How do I stop taking buprenorphine?

How to withdrawal form buprenorphine? When you become stable in your recovery process and feel that you want to stop taking buprenorphine, it is best to do it gradually and over time. Preferably, buprenorphine should be discontinued over a period of 3+ weeks. Doses are usually reduced by 10-20% from your current dose, every week or every other week.

The process of tapering can greatly lessen the severity and duration of symptoms. The main goal of a taper, instead of just stopping a medication, is to reduce your tolerance and minimize the discomfort experienced from withdrawal. Your doctor or pharmacist can help you create an individual tapering plan that is fit for your needs. They may also suggest other prescription medications or over-the-counter remedies to help you treat symptoms as they occur.

How to stop taking buprenorphine safely?

The best way to stop taking buprenorphine SAFELY is to work with a medically trained addiction medicine/treatment provider that will develop a tapering plan.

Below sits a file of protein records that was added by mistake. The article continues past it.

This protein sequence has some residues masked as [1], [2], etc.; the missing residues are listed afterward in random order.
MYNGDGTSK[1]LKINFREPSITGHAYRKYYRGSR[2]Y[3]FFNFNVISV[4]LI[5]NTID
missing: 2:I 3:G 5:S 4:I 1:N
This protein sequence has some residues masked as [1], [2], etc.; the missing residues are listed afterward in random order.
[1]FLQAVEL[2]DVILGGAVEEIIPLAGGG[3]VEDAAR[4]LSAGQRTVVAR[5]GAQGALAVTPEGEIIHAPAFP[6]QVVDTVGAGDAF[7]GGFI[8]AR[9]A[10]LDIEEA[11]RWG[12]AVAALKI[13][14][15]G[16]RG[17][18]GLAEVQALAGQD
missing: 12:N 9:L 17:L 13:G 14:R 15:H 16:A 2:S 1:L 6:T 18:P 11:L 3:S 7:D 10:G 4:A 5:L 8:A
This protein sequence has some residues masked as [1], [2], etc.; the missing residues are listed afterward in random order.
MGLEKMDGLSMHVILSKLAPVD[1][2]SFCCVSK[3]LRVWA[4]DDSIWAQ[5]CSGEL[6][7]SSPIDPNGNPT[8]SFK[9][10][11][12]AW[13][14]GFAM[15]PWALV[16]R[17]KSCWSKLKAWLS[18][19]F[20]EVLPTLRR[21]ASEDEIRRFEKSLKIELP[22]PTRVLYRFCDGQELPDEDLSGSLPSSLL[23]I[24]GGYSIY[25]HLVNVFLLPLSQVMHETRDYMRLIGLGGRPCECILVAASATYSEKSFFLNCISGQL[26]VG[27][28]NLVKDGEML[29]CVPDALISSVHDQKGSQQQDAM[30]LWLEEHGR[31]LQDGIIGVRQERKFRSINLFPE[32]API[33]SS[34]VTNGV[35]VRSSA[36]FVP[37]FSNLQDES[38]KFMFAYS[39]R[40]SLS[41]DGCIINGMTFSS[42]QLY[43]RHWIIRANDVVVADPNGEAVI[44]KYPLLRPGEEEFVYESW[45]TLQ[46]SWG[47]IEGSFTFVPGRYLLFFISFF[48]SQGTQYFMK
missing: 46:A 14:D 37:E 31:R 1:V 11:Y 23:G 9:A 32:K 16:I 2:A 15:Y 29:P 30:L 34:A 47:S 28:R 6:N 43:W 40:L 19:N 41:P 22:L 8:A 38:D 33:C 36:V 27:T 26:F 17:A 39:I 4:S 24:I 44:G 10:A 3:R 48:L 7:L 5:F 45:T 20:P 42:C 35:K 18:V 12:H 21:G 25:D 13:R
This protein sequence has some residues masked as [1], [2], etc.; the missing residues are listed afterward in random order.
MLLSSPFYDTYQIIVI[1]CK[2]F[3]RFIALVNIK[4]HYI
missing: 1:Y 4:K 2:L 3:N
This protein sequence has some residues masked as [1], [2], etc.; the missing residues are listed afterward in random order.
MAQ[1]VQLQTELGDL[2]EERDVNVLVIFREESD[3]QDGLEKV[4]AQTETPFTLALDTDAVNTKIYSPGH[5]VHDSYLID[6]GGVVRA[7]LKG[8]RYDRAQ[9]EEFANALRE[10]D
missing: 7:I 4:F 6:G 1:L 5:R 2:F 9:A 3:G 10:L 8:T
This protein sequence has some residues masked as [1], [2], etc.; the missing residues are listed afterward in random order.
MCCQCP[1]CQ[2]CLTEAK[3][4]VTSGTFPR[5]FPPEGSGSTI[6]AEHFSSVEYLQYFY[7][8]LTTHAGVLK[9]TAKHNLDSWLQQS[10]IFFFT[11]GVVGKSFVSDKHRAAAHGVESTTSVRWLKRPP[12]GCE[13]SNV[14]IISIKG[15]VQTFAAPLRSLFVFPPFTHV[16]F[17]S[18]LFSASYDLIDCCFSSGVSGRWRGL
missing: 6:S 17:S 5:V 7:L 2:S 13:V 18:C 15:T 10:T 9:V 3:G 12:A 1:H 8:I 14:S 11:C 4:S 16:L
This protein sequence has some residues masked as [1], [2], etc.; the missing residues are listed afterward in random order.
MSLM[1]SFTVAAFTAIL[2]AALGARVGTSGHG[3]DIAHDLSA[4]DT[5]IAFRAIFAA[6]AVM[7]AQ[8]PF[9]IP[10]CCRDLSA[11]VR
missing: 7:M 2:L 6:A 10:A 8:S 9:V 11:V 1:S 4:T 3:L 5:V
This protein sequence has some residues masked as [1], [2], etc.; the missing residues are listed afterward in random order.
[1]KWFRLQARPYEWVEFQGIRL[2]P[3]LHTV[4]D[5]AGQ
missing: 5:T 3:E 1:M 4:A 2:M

In some cases, your doctor may conclude that you can benefit from a comprehensive program that includes medical detoxification. A supervised detox process can help you eliminate all traces of buprenorphine from your body without causing too much stress and discomfort. Medical teams will monitor your health state round the clock and attend to all needs. Most importantly, you will be in the hands of professionals who can address your withdrawal symptoms and make the process as pleasant as possible.

Stop taking buprenorphine questions

Do you still have any doubts about stopping buprenorphine safely? Please leave your questions and comments in the section below. We try to respond to you personally and promptly, or refer you to someone who can help.

Reference sources: Mental Health: The facts about buprenorphine
FDA: Suboxone and subutex
Medline Plus: Buprenorphine
About the author
Lee Weber is a published author, medical writer, and woman in long-term recovery from addiction. Her latest book, The Definitive Guide to Addiction Interventions is set to reach university bookstores in early 2019.